Stephanie Lee Jackson
Dane Cervine

The Golden Germ

Sitting in the small window cupola, 
I watch the lush red bougainvillea simmer 
against the gray fog blanket behind, spread 
my Sunday morning reading amid green and burgundy pillows: 
a letter from prison, translations of the Vedas & Upanishads
a copy of Therapist magazine. The phone rings, 
a mentor poet offering praise for my meager words, 
and suddenly I feel as though God knows I exist, that she’s 
keeping an eye out. My prison pen-pal has sent drawings 
for basic yoga postures he uses to instruct fellow inmates, 
confesses loneliness since being moved to a new facility—
no more classes or groups in the yard, just solitary practice 
in his cell. He’s in for a lifetime, and I write back 
to make sure he is not forgotten, that someone 
is keeping an eye on him. In the The Unknown God

the Vedas say Desire entered the One in the beginning.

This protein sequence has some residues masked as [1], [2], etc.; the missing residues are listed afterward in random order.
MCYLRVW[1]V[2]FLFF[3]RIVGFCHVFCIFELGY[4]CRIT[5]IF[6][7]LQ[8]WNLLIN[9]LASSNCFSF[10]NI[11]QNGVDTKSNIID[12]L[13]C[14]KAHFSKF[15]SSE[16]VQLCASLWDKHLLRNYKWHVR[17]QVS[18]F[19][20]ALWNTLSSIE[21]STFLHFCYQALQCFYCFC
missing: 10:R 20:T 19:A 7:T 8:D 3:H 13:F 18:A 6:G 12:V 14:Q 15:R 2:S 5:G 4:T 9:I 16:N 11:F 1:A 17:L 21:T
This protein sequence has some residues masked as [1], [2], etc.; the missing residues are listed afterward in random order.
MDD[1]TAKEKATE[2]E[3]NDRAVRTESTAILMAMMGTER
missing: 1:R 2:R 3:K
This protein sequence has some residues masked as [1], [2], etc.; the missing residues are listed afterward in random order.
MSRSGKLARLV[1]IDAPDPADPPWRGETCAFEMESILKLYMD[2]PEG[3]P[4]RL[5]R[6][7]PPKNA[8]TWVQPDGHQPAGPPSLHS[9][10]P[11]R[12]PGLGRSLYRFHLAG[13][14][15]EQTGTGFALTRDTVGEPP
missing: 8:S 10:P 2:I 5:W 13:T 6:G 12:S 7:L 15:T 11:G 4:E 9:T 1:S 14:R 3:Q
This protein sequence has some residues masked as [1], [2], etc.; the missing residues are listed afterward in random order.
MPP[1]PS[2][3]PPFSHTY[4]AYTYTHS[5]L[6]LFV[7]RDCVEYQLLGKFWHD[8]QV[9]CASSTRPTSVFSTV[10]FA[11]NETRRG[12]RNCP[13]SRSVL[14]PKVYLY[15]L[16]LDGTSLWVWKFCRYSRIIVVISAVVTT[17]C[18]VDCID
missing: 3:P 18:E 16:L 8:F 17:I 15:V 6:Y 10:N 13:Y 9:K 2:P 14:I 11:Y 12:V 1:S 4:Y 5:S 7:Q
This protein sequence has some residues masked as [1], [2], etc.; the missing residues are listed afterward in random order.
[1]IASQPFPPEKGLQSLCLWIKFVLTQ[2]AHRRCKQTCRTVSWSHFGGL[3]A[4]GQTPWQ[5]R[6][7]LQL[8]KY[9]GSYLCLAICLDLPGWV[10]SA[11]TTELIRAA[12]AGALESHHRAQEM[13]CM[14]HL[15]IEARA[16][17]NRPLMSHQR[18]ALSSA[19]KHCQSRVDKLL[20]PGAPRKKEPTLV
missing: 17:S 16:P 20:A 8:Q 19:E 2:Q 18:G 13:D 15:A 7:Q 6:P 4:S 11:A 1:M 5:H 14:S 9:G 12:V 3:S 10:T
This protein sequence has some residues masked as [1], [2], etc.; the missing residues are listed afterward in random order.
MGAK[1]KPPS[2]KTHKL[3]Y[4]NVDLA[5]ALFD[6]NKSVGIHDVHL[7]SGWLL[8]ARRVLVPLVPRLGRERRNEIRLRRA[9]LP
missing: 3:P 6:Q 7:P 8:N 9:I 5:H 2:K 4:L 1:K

As the Golden Germ he arose … May he not injure us …

And I think it is a good prayer, therapeutic, 
this working out of desire’s meaning, how 
to survive it. Each in our own cell—
bars of marrow bone, stubborn walls of skin—
the ghost in the body that wanders beyond,
becomes the fog, the bougainvillea, the prisoner 
who for a moment, belly to the ground, arches
his back concave like a boat open to the heavens,
floats on the cement floor as on a vast sea,
lingering in the silence, in the early morning hour,
content. Perhaps it is all one 

long peeling away, layer upon layer
to the sweet, ravenous germ nosing blindly
within every breath—extravagant deity 
moving golden inside every sin,
every wounded want.